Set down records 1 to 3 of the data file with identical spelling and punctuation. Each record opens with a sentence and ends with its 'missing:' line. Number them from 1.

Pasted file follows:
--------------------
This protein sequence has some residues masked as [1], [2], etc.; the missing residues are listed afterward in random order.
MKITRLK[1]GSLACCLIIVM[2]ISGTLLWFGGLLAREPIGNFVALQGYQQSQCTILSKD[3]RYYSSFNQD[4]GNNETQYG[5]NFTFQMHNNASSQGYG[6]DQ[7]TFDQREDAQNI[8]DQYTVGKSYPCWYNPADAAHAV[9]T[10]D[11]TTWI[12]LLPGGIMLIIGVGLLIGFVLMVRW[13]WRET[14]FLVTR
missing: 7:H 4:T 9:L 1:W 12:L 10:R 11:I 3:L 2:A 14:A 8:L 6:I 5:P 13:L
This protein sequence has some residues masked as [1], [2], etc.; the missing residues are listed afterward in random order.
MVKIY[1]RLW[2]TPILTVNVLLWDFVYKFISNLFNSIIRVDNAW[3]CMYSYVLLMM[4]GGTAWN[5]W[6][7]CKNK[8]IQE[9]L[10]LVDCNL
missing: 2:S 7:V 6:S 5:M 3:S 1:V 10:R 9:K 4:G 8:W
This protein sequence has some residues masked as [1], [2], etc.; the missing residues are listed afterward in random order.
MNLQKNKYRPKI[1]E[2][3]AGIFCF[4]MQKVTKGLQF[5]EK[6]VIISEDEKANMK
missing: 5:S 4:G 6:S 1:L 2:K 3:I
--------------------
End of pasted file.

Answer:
This protein sequence has some residues masked as [1], [2], etc.; the missing residues are listed afterward in random order.
MKITRLK[1]GSLACCLIIVM[2]ISGTLLWFGGLLAREPIGNFVALQGYQQSQCTILSKD[3]RYYSSFNQD[4]GNNETQYG[5]NFTFQMHNNASSQGYG[6]DQ[7]TFDQREDAQNI[8]DQYTVGKSYPCWYNPADAAHAV[9]T[10]D[11]TTWI[12]LLPGGIMLIIGVGLLIGFVLMVRW[13]WRET[14]FLVTR
missing: 7:H 4:T 9:L 1:W 12:L 10:R 11:I 3:L 2:A 14:A 8:L 6:I 5:P 13:L
This protein sequence has some residues masked as [1], [2], etc.; the missing residues are listed afterward in random order.
MVKIY[1]RLW[2]TPILTVNVLLWDFVYKFISNLFNSIIRVDNAW[3]CMYSYVLLMM[4]GGTAWN[5]W[6][7]CKNK[8]IQE[9]L[10]LVDCNL
missing: 2:S 7:V 6:S 5:M 3:S 1:V 10:R 9:K 4:G 8:W
This protein sequence has some residues masked as [1], [2], etc.; the missing residues are listed afterward in random order.
MNLQKNKYRPKI[1]E[2][3]AGIFCF[4]MQKVTKGLQF[5]EK[6]VIISEDEKANMK
missing: 5:S 4:G 6:S 1:L 2:K 3:I